Alfred Hitchcock Mystery Magazine - January/February 2018Add to Favorites

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In this issue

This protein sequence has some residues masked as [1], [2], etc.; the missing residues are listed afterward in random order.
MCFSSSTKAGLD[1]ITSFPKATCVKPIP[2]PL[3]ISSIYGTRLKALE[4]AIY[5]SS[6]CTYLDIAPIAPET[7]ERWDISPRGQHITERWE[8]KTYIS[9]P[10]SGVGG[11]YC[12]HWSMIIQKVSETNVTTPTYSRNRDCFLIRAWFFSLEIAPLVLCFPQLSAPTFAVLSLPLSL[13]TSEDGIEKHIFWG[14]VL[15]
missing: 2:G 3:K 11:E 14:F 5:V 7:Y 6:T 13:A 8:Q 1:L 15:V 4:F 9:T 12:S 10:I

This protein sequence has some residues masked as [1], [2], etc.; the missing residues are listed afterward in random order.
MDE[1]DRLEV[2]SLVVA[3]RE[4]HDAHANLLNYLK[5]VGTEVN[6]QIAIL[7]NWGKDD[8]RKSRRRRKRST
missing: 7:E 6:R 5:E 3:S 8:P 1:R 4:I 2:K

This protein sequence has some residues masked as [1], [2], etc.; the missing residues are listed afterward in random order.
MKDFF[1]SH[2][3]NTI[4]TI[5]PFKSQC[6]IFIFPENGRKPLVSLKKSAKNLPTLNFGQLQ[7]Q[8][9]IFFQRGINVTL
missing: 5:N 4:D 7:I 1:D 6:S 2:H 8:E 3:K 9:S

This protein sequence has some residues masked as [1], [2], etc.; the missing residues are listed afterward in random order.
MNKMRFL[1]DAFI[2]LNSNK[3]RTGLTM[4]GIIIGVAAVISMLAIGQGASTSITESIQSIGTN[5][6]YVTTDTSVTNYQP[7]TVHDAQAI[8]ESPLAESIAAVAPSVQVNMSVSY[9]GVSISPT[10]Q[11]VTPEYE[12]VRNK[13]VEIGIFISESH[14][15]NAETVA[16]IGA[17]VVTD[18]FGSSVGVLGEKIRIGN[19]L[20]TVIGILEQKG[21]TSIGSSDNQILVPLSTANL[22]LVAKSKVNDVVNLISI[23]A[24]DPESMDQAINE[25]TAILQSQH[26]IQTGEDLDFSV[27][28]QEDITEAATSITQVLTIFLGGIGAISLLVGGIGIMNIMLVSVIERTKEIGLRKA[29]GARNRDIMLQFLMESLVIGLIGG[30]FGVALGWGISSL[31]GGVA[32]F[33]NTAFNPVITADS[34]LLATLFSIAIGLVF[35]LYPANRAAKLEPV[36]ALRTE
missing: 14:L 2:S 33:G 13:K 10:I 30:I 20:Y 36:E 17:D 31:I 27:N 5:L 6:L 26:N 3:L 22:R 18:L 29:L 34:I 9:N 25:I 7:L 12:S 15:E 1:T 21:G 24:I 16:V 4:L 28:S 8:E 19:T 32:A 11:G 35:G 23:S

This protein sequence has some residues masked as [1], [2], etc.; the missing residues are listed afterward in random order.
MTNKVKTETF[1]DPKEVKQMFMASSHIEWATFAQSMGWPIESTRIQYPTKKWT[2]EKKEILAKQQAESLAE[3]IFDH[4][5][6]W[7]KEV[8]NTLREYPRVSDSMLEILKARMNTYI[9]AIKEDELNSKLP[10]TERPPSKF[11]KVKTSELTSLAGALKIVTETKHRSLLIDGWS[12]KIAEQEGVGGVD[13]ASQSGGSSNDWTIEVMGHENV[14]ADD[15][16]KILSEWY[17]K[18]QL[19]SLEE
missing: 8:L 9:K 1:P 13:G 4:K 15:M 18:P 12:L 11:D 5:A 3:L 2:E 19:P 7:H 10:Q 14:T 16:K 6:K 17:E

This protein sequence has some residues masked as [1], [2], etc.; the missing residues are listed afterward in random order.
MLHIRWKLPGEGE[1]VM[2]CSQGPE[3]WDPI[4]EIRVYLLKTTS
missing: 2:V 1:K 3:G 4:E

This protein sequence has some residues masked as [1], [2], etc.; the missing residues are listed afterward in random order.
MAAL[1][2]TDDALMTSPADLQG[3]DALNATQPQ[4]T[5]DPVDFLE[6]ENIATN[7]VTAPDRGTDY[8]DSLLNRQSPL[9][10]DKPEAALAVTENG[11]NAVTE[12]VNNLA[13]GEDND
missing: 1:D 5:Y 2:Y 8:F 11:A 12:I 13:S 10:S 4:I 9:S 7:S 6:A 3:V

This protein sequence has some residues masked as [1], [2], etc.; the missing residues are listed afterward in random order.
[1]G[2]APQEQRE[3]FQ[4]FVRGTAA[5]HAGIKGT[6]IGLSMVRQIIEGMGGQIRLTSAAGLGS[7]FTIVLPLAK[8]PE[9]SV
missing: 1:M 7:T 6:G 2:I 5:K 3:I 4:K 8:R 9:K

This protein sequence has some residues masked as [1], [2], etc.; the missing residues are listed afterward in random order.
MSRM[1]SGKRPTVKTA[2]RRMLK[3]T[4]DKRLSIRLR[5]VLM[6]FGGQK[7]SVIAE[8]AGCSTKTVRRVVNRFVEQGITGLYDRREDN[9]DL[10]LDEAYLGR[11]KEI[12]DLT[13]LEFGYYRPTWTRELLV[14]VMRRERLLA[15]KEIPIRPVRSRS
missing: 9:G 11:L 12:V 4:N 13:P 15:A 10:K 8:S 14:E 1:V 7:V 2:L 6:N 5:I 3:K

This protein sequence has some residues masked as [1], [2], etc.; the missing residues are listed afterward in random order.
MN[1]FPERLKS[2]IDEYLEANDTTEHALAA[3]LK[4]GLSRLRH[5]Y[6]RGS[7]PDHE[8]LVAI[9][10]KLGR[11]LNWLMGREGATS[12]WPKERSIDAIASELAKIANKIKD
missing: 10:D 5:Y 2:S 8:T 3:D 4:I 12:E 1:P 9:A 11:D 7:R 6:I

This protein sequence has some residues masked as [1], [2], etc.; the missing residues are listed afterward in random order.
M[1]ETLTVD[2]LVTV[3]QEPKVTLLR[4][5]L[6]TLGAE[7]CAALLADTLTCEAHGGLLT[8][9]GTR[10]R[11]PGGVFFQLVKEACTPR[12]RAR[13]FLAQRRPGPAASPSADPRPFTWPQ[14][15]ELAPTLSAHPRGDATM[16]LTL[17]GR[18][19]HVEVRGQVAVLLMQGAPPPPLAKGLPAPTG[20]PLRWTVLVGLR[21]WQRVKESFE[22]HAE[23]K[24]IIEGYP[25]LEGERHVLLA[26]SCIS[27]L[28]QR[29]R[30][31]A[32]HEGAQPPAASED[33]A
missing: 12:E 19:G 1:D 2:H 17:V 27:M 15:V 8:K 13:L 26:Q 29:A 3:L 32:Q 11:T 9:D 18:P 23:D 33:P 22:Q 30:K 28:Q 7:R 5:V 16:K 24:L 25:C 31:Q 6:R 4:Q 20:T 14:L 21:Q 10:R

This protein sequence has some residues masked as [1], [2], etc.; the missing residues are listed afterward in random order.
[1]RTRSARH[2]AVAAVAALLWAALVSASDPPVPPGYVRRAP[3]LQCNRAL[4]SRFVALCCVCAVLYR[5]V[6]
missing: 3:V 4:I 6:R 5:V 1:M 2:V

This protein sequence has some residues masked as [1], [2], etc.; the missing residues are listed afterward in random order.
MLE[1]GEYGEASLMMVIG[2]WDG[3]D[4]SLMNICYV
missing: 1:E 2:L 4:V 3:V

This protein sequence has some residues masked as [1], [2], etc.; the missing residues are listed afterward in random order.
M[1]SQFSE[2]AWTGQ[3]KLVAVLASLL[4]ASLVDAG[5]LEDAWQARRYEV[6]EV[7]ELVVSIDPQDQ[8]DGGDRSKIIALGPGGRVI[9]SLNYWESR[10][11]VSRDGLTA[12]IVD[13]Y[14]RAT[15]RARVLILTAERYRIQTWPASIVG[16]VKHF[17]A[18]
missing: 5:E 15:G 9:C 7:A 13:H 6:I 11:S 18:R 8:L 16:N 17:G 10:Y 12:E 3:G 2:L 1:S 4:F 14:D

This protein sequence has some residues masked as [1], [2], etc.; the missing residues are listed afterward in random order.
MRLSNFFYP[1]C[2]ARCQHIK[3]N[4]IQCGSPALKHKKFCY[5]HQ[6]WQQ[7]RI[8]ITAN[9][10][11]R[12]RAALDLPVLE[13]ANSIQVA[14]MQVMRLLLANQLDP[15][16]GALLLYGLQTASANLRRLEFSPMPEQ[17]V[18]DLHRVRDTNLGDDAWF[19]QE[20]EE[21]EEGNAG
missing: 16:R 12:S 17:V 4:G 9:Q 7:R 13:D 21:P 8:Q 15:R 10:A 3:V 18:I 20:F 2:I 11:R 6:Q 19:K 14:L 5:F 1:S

Crime is always somewhat unexpected—if things go as planned. It’s often the surprises that make a great mystery story. You don’t expect a killer to show up at a holiday party, unfortunately for the revelers in Michael Nethercott’s “Sinners at Eight.” And when you’re a young bookstore clerk, you don’t expect that doing a favor will have the repercussions seen in Peter Sellers’ “Christmas Help.” An attorney doesn’t expect to take on a murder case for a former client in “Coroners Don’t Change Faces” by S. Frederic Liss. But the unemployed nephew of a Hollywood mogul does expect to do great things as a crime fighter in James Lincoln Warren’s sendup “The Chinese Dog Mystery.” A bum doesn’t expect to have a visitor in jail in Robert Lopresti’s “Train Tracks,” but it changes his life. While an unexpected visit from postal inspectors confirms a young Navajo boy’s suspicions in David Hagerty’s “Fair Trade.” In Marianne Wilski Strong’s “Louisa and the Lighthouse,” a beach stroll leads to the unexpected finding of a prized necklace, and the writings of Louisa May Alcott knit together the clues. In Alex C. Renwick’s “Shallow Sand,” a beachcomber finds more than he expected with a metal detector. An unexpected windfall is trouble for a woman with a gambling bug in John M. Floyd’s “Scavenger Hunt.” And a chance purchase from a sidewalk vendor unexpectedly troubles long-buried memories in Janice Law’s “The Crucial Game.” We have two great (as expected) procedurals from John H. Dirckx (“Go for the Juggler”) and David Edgerley Gates (“A Multitude of Sins”). Finally, this issue’s Mystery Classic is “Nebuchadnezzar” by Dorothy L. Sayers. The story was chosen by B. K. Stevens, a life-long admirer of Sayers. Sadly B. K. died before she had a chance to write the introduction, though I know she chose it in part for its humor and because it’s one of the author’s lesser-known stories. Our tales take some unexpected turns, but you can always expect to find great crime fiction here.

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